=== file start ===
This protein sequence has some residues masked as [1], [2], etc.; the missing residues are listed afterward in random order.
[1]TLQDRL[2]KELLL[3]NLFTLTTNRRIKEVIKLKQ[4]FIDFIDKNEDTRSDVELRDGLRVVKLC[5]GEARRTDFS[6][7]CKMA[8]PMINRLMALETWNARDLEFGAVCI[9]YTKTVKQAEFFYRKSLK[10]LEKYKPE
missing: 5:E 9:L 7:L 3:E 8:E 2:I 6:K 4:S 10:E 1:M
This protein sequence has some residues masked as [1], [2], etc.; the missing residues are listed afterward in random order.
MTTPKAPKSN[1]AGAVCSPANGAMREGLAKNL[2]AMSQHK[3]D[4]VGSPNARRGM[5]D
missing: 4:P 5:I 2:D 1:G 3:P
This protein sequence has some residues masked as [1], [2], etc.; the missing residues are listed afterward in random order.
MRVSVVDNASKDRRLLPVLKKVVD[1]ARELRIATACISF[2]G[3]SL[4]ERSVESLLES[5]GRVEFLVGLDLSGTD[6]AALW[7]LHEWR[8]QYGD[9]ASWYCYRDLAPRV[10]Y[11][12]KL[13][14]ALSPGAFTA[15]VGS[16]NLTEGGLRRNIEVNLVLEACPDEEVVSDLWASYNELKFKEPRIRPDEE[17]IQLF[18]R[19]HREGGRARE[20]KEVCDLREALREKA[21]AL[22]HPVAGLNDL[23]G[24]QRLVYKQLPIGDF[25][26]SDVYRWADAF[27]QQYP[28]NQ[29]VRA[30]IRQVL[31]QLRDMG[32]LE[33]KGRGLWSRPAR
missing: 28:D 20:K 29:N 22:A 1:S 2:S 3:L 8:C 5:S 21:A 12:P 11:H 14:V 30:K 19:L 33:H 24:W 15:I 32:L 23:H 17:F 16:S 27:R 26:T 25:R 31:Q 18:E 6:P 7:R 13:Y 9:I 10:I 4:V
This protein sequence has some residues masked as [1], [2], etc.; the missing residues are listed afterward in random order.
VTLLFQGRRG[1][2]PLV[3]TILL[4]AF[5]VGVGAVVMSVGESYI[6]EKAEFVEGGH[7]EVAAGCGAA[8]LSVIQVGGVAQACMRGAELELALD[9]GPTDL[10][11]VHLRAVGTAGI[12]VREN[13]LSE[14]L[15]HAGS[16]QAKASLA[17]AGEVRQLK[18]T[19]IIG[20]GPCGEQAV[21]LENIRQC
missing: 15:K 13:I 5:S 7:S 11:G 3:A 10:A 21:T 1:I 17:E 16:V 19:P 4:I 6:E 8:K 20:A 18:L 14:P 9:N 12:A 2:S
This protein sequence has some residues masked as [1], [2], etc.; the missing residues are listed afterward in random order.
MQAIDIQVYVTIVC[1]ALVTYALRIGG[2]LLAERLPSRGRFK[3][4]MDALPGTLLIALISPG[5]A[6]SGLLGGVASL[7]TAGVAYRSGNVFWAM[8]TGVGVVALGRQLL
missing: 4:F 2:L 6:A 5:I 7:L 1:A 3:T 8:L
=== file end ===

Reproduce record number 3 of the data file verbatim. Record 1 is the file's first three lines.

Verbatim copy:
This protein sequence has some residues masked as [1], [2], etc.; the missing residues are listed afterward in random order.
MRVSVVDNASKDRRLLPVLKKVVD[1]ARELRIATACISF[2]G[3]SL[4]ERSVESLLES[5]GRVEFLVGLDLSGTD[6]AALW[7]LHEWR[8]QYGD[9]ASWYCYRDLAPRV[10]Y[11][12]KL[13][14]ALSPGAFTA[15]VGS[16]NLTEGGLRRNIEVNLVLEACPDEEVVSDLWASYNELKFKEPRIRPDEE[17]IQLF[18]R[19]HREGGRARE[20]KEVCDLREALREKA[21]AL[22]HPVAGLNDL[23]G[24]QRLVYKQLPIGDF[25][26]SDVYRWADAF[27]QQYP[28]NQ[29]VRA[30]IRQVL[31]QLRDMG[32]LE[33]KGRGLWSRPAR
missing: 28:D 20:K 29:N 22:A 1:S 2:S 3:L 8:C 5:S 21:A 12:P 11:H 14:V 30:K 19:L 33:H 24:W 15:I 32:L 23:H 17:F 16:S 27:R 26:T 25:R 31:Q 18:E 6:P 7:R 13:Y 9:I 10:I 4:V